Breakout Session II
Carbon Cycle and Biofuel Production
Changing the Climate
Richard Cruse is a professor in the Agronomy Department at Iowa State University. His research program involves field and laboratory research in: 1) Soil and Crop Management; 2) applied Soil Physics; and 3) Soil Fertility. Objectives include evaluating the effect of tillage and cropping systems on: 1) soil physical properties; 2) soil and water conservation; and 3) crop growth and yield. His teaching program focuses on soil management. Classes are taught at the graduate level on campus and in the Masters of Science in Agronomy distance education program. Additionally, since 2000 a soil and water conservation class has been annually taught in Hungary for undergraduate students.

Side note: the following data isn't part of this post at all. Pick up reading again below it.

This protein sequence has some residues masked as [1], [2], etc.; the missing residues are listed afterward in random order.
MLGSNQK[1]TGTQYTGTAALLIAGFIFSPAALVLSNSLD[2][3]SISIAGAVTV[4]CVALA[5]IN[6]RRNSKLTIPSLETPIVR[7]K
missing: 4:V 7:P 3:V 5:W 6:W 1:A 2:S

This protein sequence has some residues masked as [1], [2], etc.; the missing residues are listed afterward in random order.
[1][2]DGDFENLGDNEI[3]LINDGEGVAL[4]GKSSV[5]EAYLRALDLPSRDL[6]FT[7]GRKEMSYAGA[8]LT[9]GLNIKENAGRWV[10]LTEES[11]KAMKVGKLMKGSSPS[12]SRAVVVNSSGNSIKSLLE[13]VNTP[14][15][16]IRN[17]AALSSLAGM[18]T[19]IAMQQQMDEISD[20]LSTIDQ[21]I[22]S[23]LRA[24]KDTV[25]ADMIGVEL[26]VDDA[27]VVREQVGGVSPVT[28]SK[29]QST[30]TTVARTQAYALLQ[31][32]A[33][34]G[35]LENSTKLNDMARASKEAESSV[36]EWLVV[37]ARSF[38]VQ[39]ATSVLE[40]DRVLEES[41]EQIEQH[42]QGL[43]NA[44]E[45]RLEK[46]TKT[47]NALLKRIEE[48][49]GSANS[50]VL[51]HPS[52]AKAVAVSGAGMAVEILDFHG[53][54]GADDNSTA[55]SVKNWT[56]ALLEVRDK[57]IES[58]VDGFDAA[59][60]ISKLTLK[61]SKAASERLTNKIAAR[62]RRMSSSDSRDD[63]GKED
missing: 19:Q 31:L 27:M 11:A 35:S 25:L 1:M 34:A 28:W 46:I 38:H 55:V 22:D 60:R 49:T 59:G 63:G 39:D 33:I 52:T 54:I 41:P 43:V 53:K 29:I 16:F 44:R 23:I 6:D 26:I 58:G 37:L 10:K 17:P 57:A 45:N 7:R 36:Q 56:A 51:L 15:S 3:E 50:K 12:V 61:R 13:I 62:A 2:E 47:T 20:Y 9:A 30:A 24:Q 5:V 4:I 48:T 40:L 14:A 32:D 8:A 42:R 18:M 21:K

Dr. Dev Niyogi is the Assistant Professor for EAS & Agronomy & Indiana State Climatologist. He received his B.S. Civil Engineering, Univ. of Poona, India, Report on: Development, Validation, and Implementation of an Air Quality Model for an Industrial Area, Fall 1994. He received his M.S. Atmospheric Sciences, North Carolina State University, Thesis on Dynamic Interactions in Soil Vegetation Atmosphere Transfer Processes, Fall 1996. He received his Ph.D. Atmospheric Sciences, North Carolina State University, Dissertation on Biosphere Atmosphere Interactions coupled with CO2 and Soil Moisture Changes, 2000. His research interests are: Representing Land Surface Processes in mesoscale weather forecast models and Regional Climate Models for severe weather/ convection initiation,Satellite Remote sensing and data assimilation within weather and climate modelsRegional Climate and Non greenhouse gas forcing of climate feedbacks, Current research projects are in following areas: Terrestrial Ecosystem and Atmosphere, Agricultural Air Quality, Carbon and Hydrological Cycle, Biospheric Processes in Weather and Regional Climate Models, Land Atmosphere Interactions, Agriculture Meteorology, Applied Climatology, Hydrometeorology, PBL and Mesoscale Processes, Climate Informatics, Remote and Land based Observational Systems.